by: Laura Cannon
Laura is a graduate student earning her Master of Fine Arts degree in creative writing. She received funding from the School of Humanities and Social Sciences’ Travel Award to travel to Oregon for the Tin House Winter Workshop.
Consider the opportunity to discuss syntax and subordinate sentences, or the meaning of place in writing, or how to navigate the world of submissions, led by accomplished novelists. Imagine hearing these conversations with a group of twenty writers from across the country while overlooking the Pacific Ocean from a forty-five-foot bluff. This was part of the experience the Tin House Winter Workshop offered in my recent January weekend on the Oregon coast.
The literary-themed Sylvia Beach Hotel hosted our group. It was the place we dined and traded our favorite books with each other the night before we separated into manuscript workshops. Workshopping is a standard practice in writing groups; a daunting experience to silently listen while colleagues discuss what is – but mostly what isn’t – working in our writing pieces. A month prior to the trip, each group member shared their work electronically and we individually read the manuscripts and noted feedback to improve the pieces. Then, during our weekend at the hotel, each participant was given an hour to receive constructive criticism from the group.
During the conversation about my piece, our discussion led back to the concept of the “through-line” which asks, what is the primary tension throughout the novel? What is the one theme (so to speak) that all the smaller tensions can be hung? We also discussed flashbacks versus progression of the now, and how to keep characters in conflict with one another. Another workshop discussion asked how to create multidimensional characters. Here we noted that each time a character is revisited, something new must be revealed to the reader. This deepens the character and keeps the story’s momentum moving forward. Our group had six workshops, and each one held valuable conversations about the craft of writing.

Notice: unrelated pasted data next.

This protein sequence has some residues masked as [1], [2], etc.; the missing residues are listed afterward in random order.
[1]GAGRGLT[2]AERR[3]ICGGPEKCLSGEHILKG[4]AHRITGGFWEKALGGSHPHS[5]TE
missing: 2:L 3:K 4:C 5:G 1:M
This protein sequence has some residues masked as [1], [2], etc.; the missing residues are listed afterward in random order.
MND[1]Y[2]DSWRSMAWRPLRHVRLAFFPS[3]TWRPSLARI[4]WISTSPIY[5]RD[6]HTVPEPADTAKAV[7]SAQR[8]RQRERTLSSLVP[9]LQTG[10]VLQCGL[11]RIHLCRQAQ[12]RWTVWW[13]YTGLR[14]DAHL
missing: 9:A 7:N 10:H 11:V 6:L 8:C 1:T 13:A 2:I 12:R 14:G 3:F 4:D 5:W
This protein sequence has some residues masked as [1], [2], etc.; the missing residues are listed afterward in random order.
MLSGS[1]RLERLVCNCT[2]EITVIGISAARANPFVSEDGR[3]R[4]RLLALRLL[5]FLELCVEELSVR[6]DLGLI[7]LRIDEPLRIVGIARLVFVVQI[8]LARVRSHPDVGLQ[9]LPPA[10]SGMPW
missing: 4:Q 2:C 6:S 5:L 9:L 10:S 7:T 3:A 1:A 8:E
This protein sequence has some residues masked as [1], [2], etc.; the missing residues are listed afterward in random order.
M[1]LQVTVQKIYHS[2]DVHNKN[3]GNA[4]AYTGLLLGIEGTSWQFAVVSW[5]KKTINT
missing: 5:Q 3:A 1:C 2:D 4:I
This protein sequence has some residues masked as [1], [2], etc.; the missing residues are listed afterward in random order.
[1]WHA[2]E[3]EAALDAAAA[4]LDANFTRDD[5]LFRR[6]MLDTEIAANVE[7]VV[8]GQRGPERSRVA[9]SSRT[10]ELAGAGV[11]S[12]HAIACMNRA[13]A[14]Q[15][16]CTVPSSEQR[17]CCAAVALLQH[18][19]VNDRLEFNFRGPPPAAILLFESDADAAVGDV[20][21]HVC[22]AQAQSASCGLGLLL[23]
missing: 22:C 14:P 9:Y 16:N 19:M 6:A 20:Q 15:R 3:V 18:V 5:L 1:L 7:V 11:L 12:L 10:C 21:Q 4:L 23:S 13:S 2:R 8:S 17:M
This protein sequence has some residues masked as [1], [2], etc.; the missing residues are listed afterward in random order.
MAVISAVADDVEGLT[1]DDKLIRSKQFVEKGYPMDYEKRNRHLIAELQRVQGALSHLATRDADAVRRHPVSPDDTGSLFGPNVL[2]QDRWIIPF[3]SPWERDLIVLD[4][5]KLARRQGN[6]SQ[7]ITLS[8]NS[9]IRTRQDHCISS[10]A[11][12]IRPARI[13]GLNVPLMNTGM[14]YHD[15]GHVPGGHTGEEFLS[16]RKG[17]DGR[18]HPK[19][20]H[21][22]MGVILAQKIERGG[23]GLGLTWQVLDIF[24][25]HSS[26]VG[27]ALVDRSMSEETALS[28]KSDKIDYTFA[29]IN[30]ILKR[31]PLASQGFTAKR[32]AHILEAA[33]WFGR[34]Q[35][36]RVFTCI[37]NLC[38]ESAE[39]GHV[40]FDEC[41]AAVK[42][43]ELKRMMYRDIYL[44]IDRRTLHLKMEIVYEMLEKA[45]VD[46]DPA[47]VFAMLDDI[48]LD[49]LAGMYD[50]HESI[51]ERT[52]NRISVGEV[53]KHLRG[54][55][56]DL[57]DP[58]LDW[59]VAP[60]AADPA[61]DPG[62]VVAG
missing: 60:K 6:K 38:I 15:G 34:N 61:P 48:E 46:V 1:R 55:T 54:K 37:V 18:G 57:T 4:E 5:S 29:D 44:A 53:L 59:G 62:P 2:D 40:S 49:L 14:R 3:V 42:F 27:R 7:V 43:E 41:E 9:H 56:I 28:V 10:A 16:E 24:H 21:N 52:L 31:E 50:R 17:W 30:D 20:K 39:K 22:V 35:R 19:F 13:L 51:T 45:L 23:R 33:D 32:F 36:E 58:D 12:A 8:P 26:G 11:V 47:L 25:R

After workshops the group broke for lunch. This was an opportunity to get to know our fellow writers. Over tacos or clam chowder, we discussed what drives us to write, and what paths we hope to see our careers take. Establishing relationships with authors across the country was an invaluable part of the trip. Maintaining connection with at least a handful of these people will contribute to my own writing community post-graduation. With any luck, some of these people might be lifelong workshop partners from whom I can seek writing advice for years to come.
Being an author means publishing work. We heard from Tin House editor Michelle Wildgen about the interplay between editing and writing. Here, the concept is to constantly whittle the work until the true story is discovered. Do more in fewer pages. Michelle encouraged us to edit our work judiciously and willingly, in order to find the best version of our stories. Kevin Barry, an Irish author, then warned us against polishing a piece too much. He confided that there have been times he reverts back to his eighteenth draft from the twentieth, in order to “rough it up” a bit again. T. Geronimo Johnson challenged us to look at language on the sentence composition level, and consider whether we’re constructing our sentences with reasons of “and, and, and” or “because, because, because.” Write with intention-ality. Each author who spoke, spoke with the urgency that writing must intrigue its readers. As Michelle said, the words are always whispering “come here, come here – don’t make dinner, don’t do this or that, read instead.”
The weekend was a flourish of discussion and overwhelming activity. Nye Beach was the perfect setting for its intensity; Pacific waves crashing from just beyond the windows, the combination of rain and sunshine making rainbows each day, and the sheer expanse of the landscape humbling us as we learned.
I am so thankful to the office of the graduate school, the English department, and the School of Humanities and Social Sciences who contributed funds to make this trip a possibility. Without their generosity, I would not have been able to attend. So, to everyone involved in financial aid for this weekend – Thank You!